Health Communication| Dispelling Fears and Myths of Organ Donation: How Narratives Including Information Reduce Ambivalence and Reactance

Freya Sukalla, Anna J. M. Wagner, Isabel Rackow


Combining research in narrative persuasion with the theory of planned behavior, this article investigates the effects of integrating information addressing specific fears and myths about organ donation in narratives on individuals’ reactance, attitudinal ambivalence, and organ donation intentions. The results of a 2 (with vs. without information) × 2 (control factor text) between-subjects online experiment (N = 308) show that embedding relevant information (a) did not impede narrative engagement, (b) successfully reduced attitudinal ambivalence, and (c) ultimately increased organ donation intentions. This article illustrates the theoretical and empirical relevance of ambivalence and reactance as valuable constructs for both researchers and practitioners in health communication.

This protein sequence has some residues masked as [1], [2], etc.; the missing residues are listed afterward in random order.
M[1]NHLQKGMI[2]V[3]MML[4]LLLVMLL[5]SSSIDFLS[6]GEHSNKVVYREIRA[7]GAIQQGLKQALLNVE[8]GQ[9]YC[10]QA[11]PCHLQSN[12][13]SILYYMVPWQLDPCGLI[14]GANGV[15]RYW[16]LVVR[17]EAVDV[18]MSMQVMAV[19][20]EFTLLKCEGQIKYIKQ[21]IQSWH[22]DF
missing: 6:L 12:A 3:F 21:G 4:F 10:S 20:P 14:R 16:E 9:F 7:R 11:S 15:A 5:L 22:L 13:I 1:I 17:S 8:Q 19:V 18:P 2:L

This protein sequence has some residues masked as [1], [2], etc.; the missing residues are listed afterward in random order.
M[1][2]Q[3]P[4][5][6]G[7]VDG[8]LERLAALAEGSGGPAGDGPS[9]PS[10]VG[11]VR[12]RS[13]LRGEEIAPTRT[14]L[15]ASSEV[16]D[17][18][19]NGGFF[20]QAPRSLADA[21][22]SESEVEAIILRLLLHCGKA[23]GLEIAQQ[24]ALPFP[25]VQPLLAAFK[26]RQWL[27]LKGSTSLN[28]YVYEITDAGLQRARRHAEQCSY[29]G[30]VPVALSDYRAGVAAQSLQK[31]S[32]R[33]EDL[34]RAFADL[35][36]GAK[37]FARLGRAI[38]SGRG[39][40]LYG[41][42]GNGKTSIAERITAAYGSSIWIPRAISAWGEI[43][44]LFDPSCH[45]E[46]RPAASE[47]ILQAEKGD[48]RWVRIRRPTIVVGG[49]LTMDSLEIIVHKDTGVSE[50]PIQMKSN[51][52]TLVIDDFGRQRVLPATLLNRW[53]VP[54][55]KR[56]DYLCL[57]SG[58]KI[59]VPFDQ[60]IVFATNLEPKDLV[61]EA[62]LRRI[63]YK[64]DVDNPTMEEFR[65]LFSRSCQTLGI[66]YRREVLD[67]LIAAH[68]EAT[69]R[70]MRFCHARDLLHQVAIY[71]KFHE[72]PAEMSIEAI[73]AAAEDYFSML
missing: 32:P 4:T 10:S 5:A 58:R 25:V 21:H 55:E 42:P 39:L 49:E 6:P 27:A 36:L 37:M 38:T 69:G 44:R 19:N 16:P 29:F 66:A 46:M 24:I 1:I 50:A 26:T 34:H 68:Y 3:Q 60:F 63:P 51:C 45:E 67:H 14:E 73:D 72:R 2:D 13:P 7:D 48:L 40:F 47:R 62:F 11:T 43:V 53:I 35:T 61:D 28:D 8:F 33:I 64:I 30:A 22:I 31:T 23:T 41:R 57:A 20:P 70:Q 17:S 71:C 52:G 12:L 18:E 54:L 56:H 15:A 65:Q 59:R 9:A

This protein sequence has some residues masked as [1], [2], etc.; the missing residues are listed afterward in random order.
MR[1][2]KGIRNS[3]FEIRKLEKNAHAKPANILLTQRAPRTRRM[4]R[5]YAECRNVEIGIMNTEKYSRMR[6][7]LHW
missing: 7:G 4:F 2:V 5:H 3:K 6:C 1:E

narrative persuasion, reactance, ambivalence, theory of planned behavior, organ donation

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